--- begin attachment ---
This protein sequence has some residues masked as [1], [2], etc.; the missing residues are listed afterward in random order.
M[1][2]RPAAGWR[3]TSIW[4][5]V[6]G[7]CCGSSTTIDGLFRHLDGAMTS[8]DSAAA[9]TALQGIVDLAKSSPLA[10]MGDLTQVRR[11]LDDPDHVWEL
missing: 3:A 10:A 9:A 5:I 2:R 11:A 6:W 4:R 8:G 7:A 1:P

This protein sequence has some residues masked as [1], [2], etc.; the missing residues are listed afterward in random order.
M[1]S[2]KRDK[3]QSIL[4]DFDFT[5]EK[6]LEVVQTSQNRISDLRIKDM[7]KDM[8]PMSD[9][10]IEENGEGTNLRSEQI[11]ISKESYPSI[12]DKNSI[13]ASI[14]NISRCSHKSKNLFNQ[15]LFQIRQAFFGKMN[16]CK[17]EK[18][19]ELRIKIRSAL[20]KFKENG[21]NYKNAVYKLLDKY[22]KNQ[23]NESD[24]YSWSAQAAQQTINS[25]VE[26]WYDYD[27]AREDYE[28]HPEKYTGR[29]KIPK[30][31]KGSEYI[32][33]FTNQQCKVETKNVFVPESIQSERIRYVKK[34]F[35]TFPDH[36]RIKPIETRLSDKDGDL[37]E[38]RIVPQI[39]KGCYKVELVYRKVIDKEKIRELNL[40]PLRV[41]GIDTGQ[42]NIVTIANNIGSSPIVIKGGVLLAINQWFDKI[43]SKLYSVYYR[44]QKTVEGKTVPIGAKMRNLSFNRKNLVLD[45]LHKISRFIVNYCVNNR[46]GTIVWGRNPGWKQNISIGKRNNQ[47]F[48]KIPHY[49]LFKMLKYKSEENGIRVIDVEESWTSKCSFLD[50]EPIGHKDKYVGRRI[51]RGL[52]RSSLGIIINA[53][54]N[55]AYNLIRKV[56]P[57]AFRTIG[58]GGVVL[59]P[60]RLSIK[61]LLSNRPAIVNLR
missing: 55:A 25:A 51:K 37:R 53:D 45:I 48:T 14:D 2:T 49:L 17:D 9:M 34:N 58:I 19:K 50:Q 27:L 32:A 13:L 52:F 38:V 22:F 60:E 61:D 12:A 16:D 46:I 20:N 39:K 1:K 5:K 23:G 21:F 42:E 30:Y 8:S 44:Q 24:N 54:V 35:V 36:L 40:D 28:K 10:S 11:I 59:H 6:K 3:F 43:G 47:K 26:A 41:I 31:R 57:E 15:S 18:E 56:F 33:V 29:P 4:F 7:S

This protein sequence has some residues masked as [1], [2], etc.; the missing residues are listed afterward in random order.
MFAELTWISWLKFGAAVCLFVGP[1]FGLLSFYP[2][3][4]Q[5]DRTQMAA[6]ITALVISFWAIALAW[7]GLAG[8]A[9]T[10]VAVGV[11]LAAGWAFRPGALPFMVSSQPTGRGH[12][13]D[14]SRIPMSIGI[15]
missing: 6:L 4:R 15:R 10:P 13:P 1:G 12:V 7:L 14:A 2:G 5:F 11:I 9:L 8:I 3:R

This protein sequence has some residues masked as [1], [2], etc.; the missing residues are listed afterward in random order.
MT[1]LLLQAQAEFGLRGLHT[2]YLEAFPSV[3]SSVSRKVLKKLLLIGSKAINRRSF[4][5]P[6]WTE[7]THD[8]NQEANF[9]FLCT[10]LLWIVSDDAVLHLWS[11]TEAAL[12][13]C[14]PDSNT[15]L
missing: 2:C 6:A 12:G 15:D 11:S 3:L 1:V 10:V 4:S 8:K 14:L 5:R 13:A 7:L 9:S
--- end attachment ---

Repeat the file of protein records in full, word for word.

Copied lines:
This protein sequence has some residues masked as [1], [2], etc.; the missing residues are listed afterward in random order.
M[1][2]RPAAGWR[3]TSIW[4][5]V[6]G[7]CCGSSTTIDGLFRHLDGAMTS[8]DSAAA[9]TALQGIVDLAKSSPLA[10]MGDLTQVRR[11]LDDPDHVWEL
missing: 3:A 10:A 9:A 5:I 2:R 11:A 6:W 4:R 8:G 7:A 1:P

This protein sequence has some residues masked as [1], [2], etc.; the missing residues are listed afterward in random order.
M[1]S[2]KRDK[3]QSIL[4]DFDFT[5]EK[6]LEVVQTSQNRISDLRIKDM[7]KDM[8]PMSD[9][10]IEENGEGTNLRSEQI[11]ISKESYPSI[12]DKNSI[13]ASI[14]NISRCSHKSKNLFNQ[15]LFQIRQAFFGKMN[16]CK[17]EK[18][19]ELRIKIRSAL[20]KFKENG[21]NYKNAVYKLLDKY[22]KNQ[23]NESD[24]YSWSAQAAQQTINS[25]VE[26]WYDYD[27]AREDYE[28]HPEKYTGR[29]KIPK[30][31]KGSEYI[32][33]FTNQQCKVETKNVFVPESIQSERIRYVKK[34]F[35]TFPDH[36]RIKPIETRLSDKDGDL[37]E[38]RIVPQI[39]KGCYKVELVYRKVIDKEKIRELNL[40]PLRV[41]GIDTGQ[42]NIVTIANNIGSSPIVIKGGVLLAINQWFDKI[43]SKLYSVYYR[44]QKTVEGKTVPIGAKMRNLSFNRKNLVLD[45]LHKISRFIVNYCVNNR[46]GTIVWGRNPGWKQNISIGKRNNQ[47]F[48]KIPHY[49]LFKMLKYKSEENGIRVIDVEESWTSKCSFLD[50]EPIGHKDKYVGRRI[51]RGL[52]RSSLGIIINA[53][54]N[55]AYNLIRKV[56]P[57]AFRTIG[58]GGVVL[59]P[60]RLSIK[61]LLSNRPAIVNLR
missing: 55:A 25:A 51:K 37:R 53:D 45:I 48:T 14:D 2:T 49:L 17:D 9:M 34:N 58:I 19:K 50:Q 27:L 32:A 13:L 52:F 38:V 22:F 60:E 61:D 12:A 16:D 46:I 20:N 39:K 1:K 5:K 23:G 21:F 42:E 30:Y 8:S 44:Q 24:N 54:V 35:V 36:L 40:D 28:K 10:S 11:I 59:H 6:K 3:F 43:G 47:K 26:A 41:I 31:R 57:E 15:S 18:E 56:F 33:V 29:P 4:F 7:S

This protein sequence has some residues masked as [1], [2], etc.; the missing residues are listed afterward in random order.
MFAELTWISWLKFGAAVCLFVGP[1]FGLLSFYP[2][3][4]Q[5]DRTQMAA[6]ITALVISFWAIALAW[7]GLAG[8]A[9]T[10]VAVGV[11]LAAGWAFRPGALPFMVSSQPTGRGH[12][13]D[14]SRIPMSIGI[15]
missing: 6:L 4:R 15:R 10:P 13:P 1:G 12:V 7:L 14:A 2:G 5:F 11:I 9:L 8:I 3:R

This protein sequence has some residues masked as [1], [2], etc.; the missing residues are listed afterward in random order.
MT[1]LLLQAQAEFGLRGLHT[2]YLEAFPSV[3]SSVSRKVLKKLLLIGSKAINRRSF[4][5]P[6]WTE[7]THD[8]NQEANF[9]FLCT[10]LLWIVSDDAVLHLWS[11]TEAAL[12][13]C[14]PDSNT[15]L
missing: 2:C 6:A 12:G 15:D 11:S 3:L 1:V 10:V 4:S 8:K 14:L 5:R 13:A 7:L 9:S